GTC Maintenance Notes under construction icon
last edited on 1 September 2016


EMERGENCY CUTOFFS (click for map)

Lightning Trips

Sometimes, a lightning strike will trip the main circuit breaker behind the auto club, and the switch has to be thrown off/on to restore power.

Lightning Safety

NOAA's advice for outdoor lightning safety:
"You are not safe anywhere outside. Run to a safe building or vehicle when you first hear thunder, see lightning or observe dark threatening clouds developing overhead. Stay inside until 30 minutes after you hear the last clap of thunder. Do not shelter under trees."

The GTC sheds are NOT safe shelter. A hardtop car IS safe shelter.


In 1995, Craig Powers put up a large, gravel-filled, plywood backboard behind court 10 to practice hitting. In 2002, the plywood wall filled with gravel was coming apart at the seams, and so it was replaced by a smaller, tough new fiberglass wall filled with sand, donated by the GEWA council. The new "sportwall" is tipped to bounce the ball back farther, and curved to return the ball back closer to the centerline. The "sportwall" is coated with a tough exterior-grade paint expected to last for at least a decade.

In the summer of 2006, GEWA created overflow parking for the Rec Center by expanding the GTC back parking lot, doubling the width of the back road and the number of parking spaces. That also meant enclosing the GTC courts within the Rec Center fence. During big Rec Center events, GTC member's access will be through the Good Luck Road gate, instead of the main campus.

In October 2006, GSFC re-routed Soil Conservation Road around the north side of the Rec Center. That opened access to the courts from the main campus without security gates.

In 2007, the Rec Center paved the back road and parking lot. That created a dismal swamp with no drainage in the area south of the clay courts. This drowned dozens of mature oak trees that had provided excellent shade in the summer. In July 2008, the Rec Center re-installed the drain pipe that had been under the road to the south of the swamp, alleviating the drainage problem. Unfortunately, the big old oaks continue to die of rot.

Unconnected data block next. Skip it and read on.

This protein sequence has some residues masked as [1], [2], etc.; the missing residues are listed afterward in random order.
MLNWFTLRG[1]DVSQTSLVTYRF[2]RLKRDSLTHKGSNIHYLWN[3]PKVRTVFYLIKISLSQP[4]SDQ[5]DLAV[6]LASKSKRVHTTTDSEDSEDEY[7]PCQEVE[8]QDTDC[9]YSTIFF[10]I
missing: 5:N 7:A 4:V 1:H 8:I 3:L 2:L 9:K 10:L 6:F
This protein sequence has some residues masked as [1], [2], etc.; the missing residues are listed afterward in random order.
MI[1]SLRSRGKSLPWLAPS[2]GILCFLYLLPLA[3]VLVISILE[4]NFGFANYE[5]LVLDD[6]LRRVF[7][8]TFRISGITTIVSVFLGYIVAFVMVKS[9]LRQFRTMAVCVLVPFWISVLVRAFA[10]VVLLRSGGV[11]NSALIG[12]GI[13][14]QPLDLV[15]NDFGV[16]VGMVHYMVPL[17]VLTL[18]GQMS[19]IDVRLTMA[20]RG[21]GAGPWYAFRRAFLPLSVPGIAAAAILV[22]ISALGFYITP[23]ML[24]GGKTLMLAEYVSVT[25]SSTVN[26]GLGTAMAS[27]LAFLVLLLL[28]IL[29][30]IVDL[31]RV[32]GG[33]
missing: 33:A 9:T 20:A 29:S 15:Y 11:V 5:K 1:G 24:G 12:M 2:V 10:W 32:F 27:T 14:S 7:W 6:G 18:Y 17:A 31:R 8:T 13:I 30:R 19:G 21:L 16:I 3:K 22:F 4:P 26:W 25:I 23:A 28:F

View of GTC's Dismal Swamp in February 2011.

In May 2011, the roofs of the blockhouse and plywood sheds were replaced. The original tarpaper had shredded and peel away during the spring wind storms, and the underlying plywood has started rotting, partly due to slight slope of the roof and the lack of metal edging to protect the plywood.
shed roofs
The replacement involved creating a steeper pitch with extended rafters, and covering it with corrugated plastic panels by Ondura that promise longer life.


The club owns an electric cart for tennis maintenance, stored in the plywood shack.
The model is called ServAce, purchased circa 1990 from the Giliberti company ( in Florida, which can still supply spare parts (20618 SW Citrus Blvd, Indiantown, FL 34956, 772-597-1870).

It is a 3-wheeled golf cart that has been modified to pull a roller and/or drag brush. The cart appears to be based on a 1990's utility model marketed by E-Z-GO aka EZ-GO aka EZGO

It takes about 30 minutes to drag and roll all 8 of GTC's Har-Tru courts with the cart. The cart should not be used when the courts are muddy or have standing water on them. Early in the spring, the cart should be used only to roll the courts, since the drag brush will pull the old lines up before their nails have re-set in the clay.